Three million North Americans suffer from glaucoma, the second-leading cause of blindness in North America. Glaucoma has been called the “sneak thief of sight,” as half of the people with this disease do not know they have it.
Fluid is continually forced into the eye to nourish the lens and other structures. It normally dribbles out of the eye at a controlled rate through a narrow channel. But with increasing age, the control valve of this channel has an increased chance of becoming plugged. This increases the pressure within the eyeball, squeezes blood vessels, and decreases nutrition to the retina and optic nerve.
Increased pressure initially damages peripheral vision, causing the optic nerve to send smaller and smaller images to the brain. Eventually all peripheral vision is lost, leaving patients with “tunnel vision.” Patients now see things as if they were looking through a telescope. If treatment is still delayed, central vision will also be destroyed.
Ninety percent of glaucoma is due to the chronic type. A few patients have warning symptoms, such as seeing colored rings around lights, difficulty adjusting to darkened rooms, blurring of vision, or failure of new glasses to improve vision. But unfortunately, most people remain unaware of glaucoma’s presence. And it’s possible to go blind in one eye before glaucoma is diagnosed.
Ten percent of victims are struck by acute glaucoma. It’s a major emergency and left untreated can destroy sight within 24 hours. Fortunately, this is rare, but it is painful. Chronic glaucoma is usually painless, hence the expression “silent thief of sight.”
Some people in this category make a bad error. They believe the intense pain, blurring of vision, and redness are due to conjunctivitis (red eye). But severe pain and visual changes are not present in this commonly called “pink eye.” So it’s imperative to seek immediate medical attention.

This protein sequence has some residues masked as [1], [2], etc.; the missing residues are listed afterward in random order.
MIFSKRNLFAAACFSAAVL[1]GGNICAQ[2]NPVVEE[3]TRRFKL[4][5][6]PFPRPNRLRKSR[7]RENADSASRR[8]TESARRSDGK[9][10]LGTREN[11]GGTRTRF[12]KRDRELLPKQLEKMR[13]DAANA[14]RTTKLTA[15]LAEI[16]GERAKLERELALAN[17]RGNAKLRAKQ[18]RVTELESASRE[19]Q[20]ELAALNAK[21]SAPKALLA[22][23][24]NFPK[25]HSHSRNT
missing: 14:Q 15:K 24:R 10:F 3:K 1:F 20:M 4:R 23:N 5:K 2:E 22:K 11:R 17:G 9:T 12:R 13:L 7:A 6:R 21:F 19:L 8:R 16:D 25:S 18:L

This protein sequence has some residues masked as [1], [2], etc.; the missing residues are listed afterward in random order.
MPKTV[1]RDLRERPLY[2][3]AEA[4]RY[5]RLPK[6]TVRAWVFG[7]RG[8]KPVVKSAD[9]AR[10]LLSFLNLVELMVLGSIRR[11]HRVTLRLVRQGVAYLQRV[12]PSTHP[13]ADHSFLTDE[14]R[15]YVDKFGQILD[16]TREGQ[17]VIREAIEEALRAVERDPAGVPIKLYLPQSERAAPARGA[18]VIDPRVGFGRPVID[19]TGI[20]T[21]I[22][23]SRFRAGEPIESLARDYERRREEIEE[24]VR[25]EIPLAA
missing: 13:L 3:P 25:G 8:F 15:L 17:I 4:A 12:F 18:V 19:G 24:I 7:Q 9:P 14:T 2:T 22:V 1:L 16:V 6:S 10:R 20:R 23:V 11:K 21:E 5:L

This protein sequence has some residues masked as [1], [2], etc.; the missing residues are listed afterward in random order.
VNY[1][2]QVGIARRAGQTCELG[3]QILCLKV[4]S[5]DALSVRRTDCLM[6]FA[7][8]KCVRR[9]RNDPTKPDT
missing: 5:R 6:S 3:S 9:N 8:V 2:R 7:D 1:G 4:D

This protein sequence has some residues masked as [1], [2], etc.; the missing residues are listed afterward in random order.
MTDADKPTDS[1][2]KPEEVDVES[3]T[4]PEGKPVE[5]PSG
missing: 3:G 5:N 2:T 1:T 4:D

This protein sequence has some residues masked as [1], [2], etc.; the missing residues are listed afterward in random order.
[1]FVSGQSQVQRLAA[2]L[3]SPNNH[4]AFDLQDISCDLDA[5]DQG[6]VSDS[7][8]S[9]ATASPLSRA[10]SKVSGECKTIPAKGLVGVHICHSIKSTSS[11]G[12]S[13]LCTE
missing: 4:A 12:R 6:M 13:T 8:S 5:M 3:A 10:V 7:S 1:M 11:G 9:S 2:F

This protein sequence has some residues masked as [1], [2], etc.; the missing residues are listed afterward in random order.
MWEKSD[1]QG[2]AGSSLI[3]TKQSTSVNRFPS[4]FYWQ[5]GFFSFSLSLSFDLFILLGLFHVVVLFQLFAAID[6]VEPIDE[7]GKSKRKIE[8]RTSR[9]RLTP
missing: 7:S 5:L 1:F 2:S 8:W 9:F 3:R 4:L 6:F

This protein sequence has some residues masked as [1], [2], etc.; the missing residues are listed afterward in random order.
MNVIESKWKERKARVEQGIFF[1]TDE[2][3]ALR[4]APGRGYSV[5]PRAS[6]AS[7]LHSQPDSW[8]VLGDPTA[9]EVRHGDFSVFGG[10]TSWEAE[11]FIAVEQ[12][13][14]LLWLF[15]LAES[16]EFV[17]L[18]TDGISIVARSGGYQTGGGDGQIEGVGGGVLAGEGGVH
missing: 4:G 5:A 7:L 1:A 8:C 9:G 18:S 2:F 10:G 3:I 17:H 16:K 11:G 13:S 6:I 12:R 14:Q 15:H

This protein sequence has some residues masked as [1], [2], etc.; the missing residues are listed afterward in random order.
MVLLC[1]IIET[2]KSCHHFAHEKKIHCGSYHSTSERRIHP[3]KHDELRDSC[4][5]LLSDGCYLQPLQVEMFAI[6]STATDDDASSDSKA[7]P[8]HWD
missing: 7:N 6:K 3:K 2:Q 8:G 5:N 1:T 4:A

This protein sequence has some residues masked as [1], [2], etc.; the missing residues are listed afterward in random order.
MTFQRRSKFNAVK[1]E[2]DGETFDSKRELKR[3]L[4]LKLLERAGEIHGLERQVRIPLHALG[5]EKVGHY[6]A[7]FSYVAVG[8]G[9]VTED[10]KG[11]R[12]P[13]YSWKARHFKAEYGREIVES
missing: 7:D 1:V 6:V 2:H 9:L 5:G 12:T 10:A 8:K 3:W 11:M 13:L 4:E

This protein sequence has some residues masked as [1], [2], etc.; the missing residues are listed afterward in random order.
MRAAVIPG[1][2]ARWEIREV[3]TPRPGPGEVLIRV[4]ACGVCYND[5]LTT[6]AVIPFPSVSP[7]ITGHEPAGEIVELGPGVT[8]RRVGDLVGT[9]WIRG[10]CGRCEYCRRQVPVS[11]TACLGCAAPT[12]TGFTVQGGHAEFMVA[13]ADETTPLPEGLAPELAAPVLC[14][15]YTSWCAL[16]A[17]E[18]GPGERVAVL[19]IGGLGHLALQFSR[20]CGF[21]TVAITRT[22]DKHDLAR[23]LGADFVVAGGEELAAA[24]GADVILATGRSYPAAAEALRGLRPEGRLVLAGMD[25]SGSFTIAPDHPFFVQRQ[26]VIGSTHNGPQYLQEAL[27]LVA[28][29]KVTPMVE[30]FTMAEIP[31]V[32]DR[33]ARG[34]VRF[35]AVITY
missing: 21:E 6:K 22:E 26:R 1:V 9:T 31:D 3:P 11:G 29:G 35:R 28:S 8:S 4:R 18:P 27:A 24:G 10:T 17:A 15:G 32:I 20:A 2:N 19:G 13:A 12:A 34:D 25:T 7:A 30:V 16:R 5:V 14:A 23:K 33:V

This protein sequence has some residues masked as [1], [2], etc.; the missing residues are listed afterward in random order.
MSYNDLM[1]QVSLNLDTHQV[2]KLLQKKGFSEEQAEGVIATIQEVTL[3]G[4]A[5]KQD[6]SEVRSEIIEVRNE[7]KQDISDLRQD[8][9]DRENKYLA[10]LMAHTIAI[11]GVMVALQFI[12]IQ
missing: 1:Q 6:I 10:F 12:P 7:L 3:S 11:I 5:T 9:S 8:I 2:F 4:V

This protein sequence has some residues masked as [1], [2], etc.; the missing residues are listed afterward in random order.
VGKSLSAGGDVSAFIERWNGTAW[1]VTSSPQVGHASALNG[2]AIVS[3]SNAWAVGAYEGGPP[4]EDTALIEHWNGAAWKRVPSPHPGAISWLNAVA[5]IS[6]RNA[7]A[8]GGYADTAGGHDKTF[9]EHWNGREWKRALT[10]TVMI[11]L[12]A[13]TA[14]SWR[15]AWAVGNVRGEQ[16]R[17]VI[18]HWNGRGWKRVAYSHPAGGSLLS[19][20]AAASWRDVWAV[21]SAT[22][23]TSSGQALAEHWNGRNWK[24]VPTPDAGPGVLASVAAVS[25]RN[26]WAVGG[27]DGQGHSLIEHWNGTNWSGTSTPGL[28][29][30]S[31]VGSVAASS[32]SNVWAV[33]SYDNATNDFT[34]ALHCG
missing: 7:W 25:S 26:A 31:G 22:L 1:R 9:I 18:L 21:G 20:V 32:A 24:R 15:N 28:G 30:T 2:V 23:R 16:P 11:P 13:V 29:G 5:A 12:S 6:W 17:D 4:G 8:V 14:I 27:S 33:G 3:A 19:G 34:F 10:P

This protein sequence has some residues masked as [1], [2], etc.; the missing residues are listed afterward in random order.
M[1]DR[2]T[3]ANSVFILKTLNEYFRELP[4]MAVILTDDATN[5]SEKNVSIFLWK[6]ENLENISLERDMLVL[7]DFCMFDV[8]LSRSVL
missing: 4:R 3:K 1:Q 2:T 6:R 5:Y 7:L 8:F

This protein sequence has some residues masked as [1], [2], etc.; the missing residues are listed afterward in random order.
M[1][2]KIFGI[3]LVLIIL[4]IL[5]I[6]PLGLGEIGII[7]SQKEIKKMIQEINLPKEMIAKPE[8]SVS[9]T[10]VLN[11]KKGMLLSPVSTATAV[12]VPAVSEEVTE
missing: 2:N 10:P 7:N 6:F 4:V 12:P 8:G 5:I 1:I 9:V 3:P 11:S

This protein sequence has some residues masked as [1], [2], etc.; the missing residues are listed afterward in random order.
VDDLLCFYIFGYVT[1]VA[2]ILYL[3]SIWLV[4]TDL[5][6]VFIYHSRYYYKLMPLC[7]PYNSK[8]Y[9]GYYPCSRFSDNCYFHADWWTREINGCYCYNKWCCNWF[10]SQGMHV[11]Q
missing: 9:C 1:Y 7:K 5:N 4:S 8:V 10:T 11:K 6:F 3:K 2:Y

It’s interesting and puzzling that 20 percent of patients diagnosed with glaucoma have normal eye pressure, yet the nerve cells still die.
The late Sir Duke-Elder, a renowned London-based ophthalmologist, claimed that glaucoma often strikes high-strung and anxious patients.
If there is a family history of glaucoma, relatives are five times more likely to develop this disease. And African Americans are four times more likely to suffer from glaucoma and six times more likely to go blind from it than others. The disease also develops at an earlier age in blacks and progresses more rapidly. It’s estimated that 12 percent of African Americans, age 70 and older, suffer from glaucoma.
Blood Pressure Versus Eye Pressure
When glaucoma is diagnosed, eye drops are prescribed to help drainage and decrease eye pressure. Some drops, however, may decrease the production of fluid. If this treatment fails, laser surgery or other operative procedures are done to establish new drainage sites.
But prevention is better than cure.
The research of Dr. Patrick Quaid, head of the Guelph Vision Therapy Centre in Canada, did not include anyone on hypertension drugs; nevertheless, it shows a critical balance between blood pressure and eye pressure. In effect, forcing blood pressure too low can result in eye pressure that does not push fluid out of the eye. He calls this “perfusion pressure.”
Dr. Quaid says that physicians treating hypertension must be cautious that blood pressure doesn’t get too low.
For example, someone with a normal blood pressure of 120/80 mmHg and an eye pressure of 20 mmHg would have a perfusion pressure of 60 mmHg (the difference between the diastolic pressure of 80 and the eye pressure of 20). The difference between these numbers is what Dr. Quaid thinks is the vital factor, and ideally it should stay above 50–55 (below 50 is a problem).
But if a patient is being treated for hypertension and blood pressure drops to 105/65 mmHg, the perfusion pressure would be 45 mmHg (65 minus the eye pressure of 20)—not a good sign for glaucoma. Dr. Quaid says any perfusion pressure lower than 50 is a dangerous indication of disease progression. His research has been published in Investigative Ophthalmology and Vision Science.
Once again, it appears that moderation in all things is important. After all, we can have an underactive or an overactive thyroid. Now we must think of blood pressure in the same way.
Dr. Gifford-Jones is a medical journalist in Toronto. His website is DocGiff.com. He may be contacted at: Info@docgiff.com.